The Mad Max films at their heart have always consisted of impressive set pieces surrounding a bleak world where gasoline and material possessions were the basic desires. And at the centre of these films was a man who lost his humanity but always in some way gained it back and in this way he became something bigger than himself through the people that he saved. The latest entry in the Mad Max film series that spans over three decades continues this tradition. At the same time it paints the most visionary and exhilarating picture of director George Miller’s post-apocalyptic world since The Road Warrior in 1981.
Instead of resources being mere desires stated out loud and fought over between two warring gangs, it is used as a way of control and flited out through people. In this way, people have been dehumanised. For example, Max Rockatansky (Tom Hardy) in the first half of the picture is strapped to the front of a car. His blood is being transferred to Nux (Nicholas Hoult) who is a young member of the gang that has captured Max. Whenever speaking of Rockatasnky, Nux refers to him as the blood bag.
Gasoline is the currency of the plot as Miller has taken his famed set pieces from the prior installments and constructed the film to be like one big chase. As a result of this simple premise, the film has urgency, a frantic pace and a touch of feeling like an authentic midnight movie experience. However, there are moments in between the action sequences where Miller allows the audience to breath and the characters to interact with one another.
Charlize Theron as Imperator Furiosa is the true standout of the picture, portraying steely resolve and subtle empathy. There is a scene when a character refers to Furiosa’s eyes, and this is Theron’s best asset as an actress. They show us the character’s resilience, determination and heart. Tom Hardy is equally as good as the titular character. For much of the film, he conveys a great deal through facial expressions, gesture and eyes that all add up to the most haunted and beaten down version of Max Rockatansky.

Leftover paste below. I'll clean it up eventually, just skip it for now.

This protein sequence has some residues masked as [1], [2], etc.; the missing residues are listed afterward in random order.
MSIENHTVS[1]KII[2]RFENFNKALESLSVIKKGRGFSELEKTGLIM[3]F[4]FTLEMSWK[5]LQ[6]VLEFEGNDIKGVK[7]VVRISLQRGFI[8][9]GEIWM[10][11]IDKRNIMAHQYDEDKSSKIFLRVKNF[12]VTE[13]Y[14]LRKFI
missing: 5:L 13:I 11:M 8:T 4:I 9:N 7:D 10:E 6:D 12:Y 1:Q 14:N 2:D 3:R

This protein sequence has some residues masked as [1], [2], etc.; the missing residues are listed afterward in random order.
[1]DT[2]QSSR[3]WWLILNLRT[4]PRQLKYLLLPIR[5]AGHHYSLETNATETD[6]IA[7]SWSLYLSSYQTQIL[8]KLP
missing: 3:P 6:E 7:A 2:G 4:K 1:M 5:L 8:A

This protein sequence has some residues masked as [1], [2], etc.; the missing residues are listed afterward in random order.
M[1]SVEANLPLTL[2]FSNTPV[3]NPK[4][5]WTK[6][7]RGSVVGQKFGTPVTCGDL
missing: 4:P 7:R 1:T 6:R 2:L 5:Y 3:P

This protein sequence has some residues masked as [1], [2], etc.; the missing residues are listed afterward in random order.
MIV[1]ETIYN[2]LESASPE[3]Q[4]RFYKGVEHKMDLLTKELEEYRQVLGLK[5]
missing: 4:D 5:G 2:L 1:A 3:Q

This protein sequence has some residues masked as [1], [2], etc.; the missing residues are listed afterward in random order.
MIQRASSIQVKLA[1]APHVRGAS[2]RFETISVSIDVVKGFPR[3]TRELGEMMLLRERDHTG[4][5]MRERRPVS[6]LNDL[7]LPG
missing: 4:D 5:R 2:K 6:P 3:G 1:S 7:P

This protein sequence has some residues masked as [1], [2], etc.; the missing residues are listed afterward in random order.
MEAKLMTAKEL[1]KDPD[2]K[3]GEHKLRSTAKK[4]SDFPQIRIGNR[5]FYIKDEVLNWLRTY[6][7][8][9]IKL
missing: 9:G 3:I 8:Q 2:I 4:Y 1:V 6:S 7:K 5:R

The most surprising aspect of the film is in its music, which is provided by Tom Holkenborg, who is better known as Junkie XL. At times, it represents the beating and frantic heart of the film, which is particularly evident during the chase sequences. However, at other times it feels big, sweeping and almost operatic in its use. A great example of the latter is when Furiosa is on her knees, mourning the loss of her society. The music at that moment represents her cries of anguish and pain.
This scene additionally represents just how much Miller admires and understands the cinematic form. It is a medium where everything is accentuated on a massive canvas to which the audience can be absorbed by for a couple of hours. A different and younger director would have just focused on the flashy gangs and action. However, a veteran like Miller understands the power of the image and what it yields.